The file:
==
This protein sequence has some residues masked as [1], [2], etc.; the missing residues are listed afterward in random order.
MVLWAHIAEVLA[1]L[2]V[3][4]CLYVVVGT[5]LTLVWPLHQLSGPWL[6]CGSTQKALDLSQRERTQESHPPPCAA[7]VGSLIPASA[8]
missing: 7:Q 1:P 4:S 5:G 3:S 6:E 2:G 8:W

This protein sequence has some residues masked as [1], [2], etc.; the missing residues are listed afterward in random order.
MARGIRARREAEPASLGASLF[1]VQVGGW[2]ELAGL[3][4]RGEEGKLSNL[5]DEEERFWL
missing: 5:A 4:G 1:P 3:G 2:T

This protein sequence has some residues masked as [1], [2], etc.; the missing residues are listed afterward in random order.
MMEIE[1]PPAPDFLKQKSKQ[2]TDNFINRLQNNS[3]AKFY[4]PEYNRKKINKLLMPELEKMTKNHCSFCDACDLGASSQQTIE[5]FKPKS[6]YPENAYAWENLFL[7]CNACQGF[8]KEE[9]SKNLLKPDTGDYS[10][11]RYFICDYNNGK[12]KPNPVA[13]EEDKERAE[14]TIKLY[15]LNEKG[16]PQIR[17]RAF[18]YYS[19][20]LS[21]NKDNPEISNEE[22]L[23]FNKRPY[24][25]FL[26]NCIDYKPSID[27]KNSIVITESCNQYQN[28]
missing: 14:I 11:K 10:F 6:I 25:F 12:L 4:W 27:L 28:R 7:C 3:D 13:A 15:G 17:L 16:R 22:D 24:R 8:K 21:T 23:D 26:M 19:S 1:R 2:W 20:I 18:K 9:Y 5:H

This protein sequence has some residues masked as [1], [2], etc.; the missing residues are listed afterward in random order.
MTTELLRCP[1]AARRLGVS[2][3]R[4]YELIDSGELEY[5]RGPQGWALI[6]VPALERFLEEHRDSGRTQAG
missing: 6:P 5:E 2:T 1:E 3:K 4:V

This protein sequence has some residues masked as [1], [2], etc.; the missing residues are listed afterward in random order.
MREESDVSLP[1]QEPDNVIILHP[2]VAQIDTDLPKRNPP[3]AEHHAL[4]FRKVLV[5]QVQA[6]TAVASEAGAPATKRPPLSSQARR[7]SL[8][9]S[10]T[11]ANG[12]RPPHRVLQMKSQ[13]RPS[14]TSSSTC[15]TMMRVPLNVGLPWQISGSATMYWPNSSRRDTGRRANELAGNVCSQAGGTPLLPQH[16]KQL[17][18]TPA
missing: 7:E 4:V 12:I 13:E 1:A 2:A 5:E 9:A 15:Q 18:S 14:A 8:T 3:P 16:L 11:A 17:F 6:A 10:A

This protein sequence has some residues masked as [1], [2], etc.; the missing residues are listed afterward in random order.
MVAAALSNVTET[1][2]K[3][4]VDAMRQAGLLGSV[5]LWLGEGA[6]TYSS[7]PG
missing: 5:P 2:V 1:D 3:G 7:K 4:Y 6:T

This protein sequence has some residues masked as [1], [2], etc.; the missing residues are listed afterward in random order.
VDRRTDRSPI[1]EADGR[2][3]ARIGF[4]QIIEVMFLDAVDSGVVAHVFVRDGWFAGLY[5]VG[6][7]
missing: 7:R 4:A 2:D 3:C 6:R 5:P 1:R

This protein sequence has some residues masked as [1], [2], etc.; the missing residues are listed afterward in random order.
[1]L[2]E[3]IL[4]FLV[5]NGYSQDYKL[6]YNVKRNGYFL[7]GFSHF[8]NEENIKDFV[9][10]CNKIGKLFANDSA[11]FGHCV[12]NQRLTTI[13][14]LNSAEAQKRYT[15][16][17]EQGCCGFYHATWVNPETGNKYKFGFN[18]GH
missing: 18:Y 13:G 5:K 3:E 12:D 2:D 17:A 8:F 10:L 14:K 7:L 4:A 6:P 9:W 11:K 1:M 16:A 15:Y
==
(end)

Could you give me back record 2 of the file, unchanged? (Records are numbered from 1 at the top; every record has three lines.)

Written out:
This protein sequence has some residues masked as [1], [2], etc.; the missing residues are listed afterward in random order.
MARGIRARREAEPASLGASLF[1]VQVGGW[2]ELAGL[3][4]RGEEGKLSNL[5]DEEERFWL
missing: 5:A 4:G 1:P 3:G 2:T